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About Those Myth-Heard Lyrics: An Introduction to Mondegreens

bout Those Myth-Heard Lyrics: An Introduction to Mondegreens
By Bob Grant on April 7, 2012
Have you been wondering what idiot would name a kid’s song “He’s Got the Whole World in His Pants?” If so, you’ve fallen victim to one of many examples of mondegreens.
The word mondegreen may be new to you, but if you’ve ever been embarrassed to learn that you’ve been mangling a song’s lyrics for years (and who hasn’t?) you’ve perpetrated one. We’ve presented tales of myth-heard song lyrics before, but this week we reveal how these “slips of the ear” got their official name.

Poor Lady Mondegreen
No matter how good your hearing is, you’ve surely misinterpreted a song or poetic performance at some point in the past. Until writer Sylvia Wright introduced the world to mondegreens in 1954, there was no official term for such aural accidents.

Wright’s offering derives from a childhood mishearing of the 17th century Scottish poem “The Bonny Earl of Murray,” often read to her by her mother:

Ye Highlands and ye Lowlands,
Oh, where hae ye been?
They hae slain the Earl of Murray,
And Lady Mondegreen.

While such an ending may appeal to fans of romantic tragedy, a la Romeo and Juliet, in truth there was no such Lady. The last line actually reads, “…and laid him on the green.” And so from a misunderstood line of an obscure ballad comes a term that stands for something always occurring, but never previously defined.

If you think the word “mondegreen” is unusual, consider these clunkers suggested as alternatives: “disclexia” and “Musical Ear Disturbance.” The word “lyricosis” is better, and certainly more descriptive, but it lacks the wonderful euphony of Ms. Wright’s lyrical creation.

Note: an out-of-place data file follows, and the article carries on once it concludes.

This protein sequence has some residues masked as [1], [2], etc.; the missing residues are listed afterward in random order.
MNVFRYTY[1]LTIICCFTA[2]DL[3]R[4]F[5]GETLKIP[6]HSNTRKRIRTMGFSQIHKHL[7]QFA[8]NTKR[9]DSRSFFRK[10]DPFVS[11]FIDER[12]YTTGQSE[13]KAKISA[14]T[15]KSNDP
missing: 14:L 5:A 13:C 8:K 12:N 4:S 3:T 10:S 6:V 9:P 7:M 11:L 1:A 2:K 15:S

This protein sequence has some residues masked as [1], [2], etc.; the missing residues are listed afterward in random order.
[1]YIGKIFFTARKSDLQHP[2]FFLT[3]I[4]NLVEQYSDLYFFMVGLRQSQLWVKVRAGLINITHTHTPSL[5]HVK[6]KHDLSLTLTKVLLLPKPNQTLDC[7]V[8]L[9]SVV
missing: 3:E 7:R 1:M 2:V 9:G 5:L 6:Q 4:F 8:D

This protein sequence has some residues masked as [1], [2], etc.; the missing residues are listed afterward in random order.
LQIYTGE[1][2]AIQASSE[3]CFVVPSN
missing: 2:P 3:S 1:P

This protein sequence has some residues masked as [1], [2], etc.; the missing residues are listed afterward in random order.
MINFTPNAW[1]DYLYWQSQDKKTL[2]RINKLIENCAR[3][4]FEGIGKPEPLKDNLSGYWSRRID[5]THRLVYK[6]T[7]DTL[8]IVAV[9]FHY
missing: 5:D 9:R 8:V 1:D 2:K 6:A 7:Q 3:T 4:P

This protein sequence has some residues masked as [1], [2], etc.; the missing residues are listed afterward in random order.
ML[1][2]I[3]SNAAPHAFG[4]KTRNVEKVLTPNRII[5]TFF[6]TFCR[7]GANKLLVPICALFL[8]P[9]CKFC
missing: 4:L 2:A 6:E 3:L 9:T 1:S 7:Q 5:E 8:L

Bohemian Rap City
Linguists blame something called “homophony,” or similarity of sounds, for misheard creations like erroneous song lyrics or so-called “eggcorns,” which are scrambled idioms, if you will, rather than verses.

Mondegreens aren’t limited to English; these and similar misunderstandings are inevitable in any language, since there are only so many different and individual verbal sounds that human beings are capable of producing. Add in malfunctioning ears and ambient noise, and the conditions are ripe for all kinds of hilarious fun.

When a Man Loves a Walnut
According to one six-year-old, for example, the central message of the song “Row, Row, Row Your Boat” is that “life’s a butter dream.” And more than one person has wondered why that girl wore raspberries and grapes in the old song “Raspberry Beret” by the Artist Once Again Known as Prince.

For heaven’s sake, they even creep into old Christmas standards. Some of us have yet to figure out what “police naughty dog” has to do with “Feliz Navidad” in the José Feliciano song of that name, any more than we understand why, exactly, someone should “sleep in heavenly peas.” That’s mondegreens for ya!

via About Those Myth-Heard Lyrics: An Introduction to Mondegreens.html

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Did you know…

… that today is the anniversary of the Oregon Treaty? In 1846, the Oregon Treaty between the U.S. and Britain settled the boundary dispute by placing the border between the U.S. and Canada at the 49th parallel. The Oregon Territory included present-day Oregon, Washington, Idaho, and portions of Montana, Wyoming, and British Columbia.

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Today’s Inspirational Quote:

“The same boiling water that softens the potato hardens the egg. It’s about what you’re made of, not the circumstances.”

— Author Unknown

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